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The present invention generally relates to the field of image processing. More specifically, the present invention relates to a machine representation of fingerprints based on geometric and photometric invariant properties of triangular images. Further, the present invention relates to intentionally distorting the machine representation of fingerprints based on triangles and then using the distorted representation in secure and privacy-preserving transaction processing.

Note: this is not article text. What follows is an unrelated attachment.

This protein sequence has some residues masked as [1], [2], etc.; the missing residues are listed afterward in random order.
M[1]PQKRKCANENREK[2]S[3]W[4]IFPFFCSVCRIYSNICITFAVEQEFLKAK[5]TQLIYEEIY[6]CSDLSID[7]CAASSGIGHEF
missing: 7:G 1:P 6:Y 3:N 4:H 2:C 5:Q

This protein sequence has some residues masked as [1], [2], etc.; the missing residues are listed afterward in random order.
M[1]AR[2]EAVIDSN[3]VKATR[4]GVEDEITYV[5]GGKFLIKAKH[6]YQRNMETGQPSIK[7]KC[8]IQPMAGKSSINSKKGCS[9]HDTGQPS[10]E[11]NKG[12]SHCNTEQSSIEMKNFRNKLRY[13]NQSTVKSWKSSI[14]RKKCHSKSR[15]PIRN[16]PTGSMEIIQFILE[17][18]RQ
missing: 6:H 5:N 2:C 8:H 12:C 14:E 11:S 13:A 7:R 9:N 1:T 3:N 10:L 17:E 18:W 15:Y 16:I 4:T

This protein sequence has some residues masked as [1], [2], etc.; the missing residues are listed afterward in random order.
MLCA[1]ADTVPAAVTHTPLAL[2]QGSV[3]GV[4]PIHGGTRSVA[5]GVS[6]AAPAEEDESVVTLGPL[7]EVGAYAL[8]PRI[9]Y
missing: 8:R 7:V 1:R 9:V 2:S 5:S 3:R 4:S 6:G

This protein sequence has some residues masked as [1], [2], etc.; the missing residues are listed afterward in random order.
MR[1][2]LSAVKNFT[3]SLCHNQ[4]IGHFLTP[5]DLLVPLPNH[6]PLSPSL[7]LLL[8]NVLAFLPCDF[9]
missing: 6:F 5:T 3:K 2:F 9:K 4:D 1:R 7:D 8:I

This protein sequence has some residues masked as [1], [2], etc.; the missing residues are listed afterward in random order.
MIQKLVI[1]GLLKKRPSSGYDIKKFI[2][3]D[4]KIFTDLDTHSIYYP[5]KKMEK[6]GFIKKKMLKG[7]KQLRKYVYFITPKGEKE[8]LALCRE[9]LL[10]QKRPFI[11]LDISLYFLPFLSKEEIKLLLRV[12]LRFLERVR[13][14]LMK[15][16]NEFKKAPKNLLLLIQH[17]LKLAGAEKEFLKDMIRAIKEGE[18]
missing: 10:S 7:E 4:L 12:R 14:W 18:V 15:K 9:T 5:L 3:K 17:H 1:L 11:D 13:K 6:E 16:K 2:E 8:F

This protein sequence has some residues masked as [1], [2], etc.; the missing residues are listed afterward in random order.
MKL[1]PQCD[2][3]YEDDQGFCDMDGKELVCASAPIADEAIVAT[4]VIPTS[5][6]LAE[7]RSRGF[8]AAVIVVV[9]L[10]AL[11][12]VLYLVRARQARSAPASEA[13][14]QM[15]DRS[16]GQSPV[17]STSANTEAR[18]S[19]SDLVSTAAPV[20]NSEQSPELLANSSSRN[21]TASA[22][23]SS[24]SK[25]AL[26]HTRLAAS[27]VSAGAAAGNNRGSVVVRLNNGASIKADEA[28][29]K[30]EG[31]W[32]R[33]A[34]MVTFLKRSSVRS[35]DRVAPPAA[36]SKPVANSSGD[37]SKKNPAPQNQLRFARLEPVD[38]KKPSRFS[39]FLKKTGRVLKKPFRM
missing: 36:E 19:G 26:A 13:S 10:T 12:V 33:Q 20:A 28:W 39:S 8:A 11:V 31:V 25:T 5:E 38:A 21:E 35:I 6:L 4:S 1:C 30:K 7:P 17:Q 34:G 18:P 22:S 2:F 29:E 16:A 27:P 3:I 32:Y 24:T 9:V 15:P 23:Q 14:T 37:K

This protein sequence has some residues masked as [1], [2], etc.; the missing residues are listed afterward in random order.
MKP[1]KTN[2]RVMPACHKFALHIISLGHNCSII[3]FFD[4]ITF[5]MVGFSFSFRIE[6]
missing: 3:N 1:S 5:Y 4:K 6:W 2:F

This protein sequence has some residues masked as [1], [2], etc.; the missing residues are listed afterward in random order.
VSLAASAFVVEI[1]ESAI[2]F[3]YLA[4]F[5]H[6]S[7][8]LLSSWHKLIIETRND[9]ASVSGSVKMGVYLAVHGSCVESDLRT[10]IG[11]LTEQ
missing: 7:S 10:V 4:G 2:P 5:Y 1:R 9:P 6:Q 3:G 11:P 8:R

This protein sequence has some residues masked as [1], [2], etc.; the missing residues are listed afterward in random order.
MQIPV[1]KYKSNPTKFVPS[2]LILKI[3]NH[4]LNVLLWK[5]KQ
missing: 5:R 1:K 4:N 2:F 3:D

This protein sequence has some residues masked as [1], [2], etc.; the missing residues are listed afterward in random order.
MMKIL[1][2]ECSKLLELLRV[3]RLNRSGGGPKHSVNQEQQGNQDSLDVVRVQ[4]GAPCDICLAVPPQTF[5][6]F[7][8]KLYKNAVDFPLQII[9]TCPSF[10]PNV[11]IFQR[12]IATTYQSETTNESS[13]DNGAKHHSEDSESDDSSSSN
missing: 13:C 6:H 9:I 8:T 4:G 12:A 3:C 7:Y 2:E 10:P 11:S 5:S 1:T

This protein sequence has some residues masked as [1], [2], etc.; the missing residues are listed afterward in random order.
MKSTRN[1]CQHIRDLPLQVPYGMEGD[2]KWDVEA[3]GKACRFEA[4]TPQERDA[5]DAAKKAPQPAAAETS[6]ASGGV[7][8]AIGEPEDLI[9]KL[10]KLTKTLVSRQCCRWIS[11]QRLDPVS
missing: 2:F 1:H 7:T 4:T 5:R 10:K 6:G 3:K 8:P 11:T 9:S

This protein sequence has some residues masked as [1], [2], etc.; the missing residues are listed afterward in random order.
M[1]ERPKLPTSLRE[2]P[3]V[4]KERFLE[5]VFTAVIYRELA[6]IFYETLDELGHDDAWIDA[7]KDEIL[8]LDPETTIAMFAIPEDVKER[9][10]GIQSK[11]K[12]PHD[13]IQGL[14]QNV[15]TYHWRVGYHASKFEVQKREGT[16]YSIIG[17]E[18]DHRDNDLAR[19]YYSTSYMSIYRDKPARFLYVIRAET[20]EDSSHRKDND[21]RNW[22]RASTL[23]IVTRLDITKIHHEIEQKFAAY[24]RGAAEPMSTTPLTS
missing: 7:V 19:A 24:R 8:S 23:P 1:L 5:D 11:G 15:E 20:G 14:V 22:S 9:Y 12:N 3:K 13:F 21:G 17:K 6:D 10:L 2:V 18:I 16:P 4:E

A biometric is a physical or behavioral characteristic of a person that can be used to determine or authenticate a person's identity. Biometrics such as fingerprint impressions have been used in law enforcement agencies for decades to identify criminals. More recently other biometrics such as face, iris and signature are starting to be used to identify persons in many types of transactions, such as check cashing and ATM use. An automated biometrics identification system analyzes a biometrics signal using pattern recognition techniques and arrives at a decision whether the query biometrics signal is already present in the database. An authentication system tests whether the query biometrics is equal, or similar, to the stored biometrics associated with the claimed identity. A generic automated biometrics system has three stages: (i) signal acquisition; (ii) signal representation and (iii) pattern matching.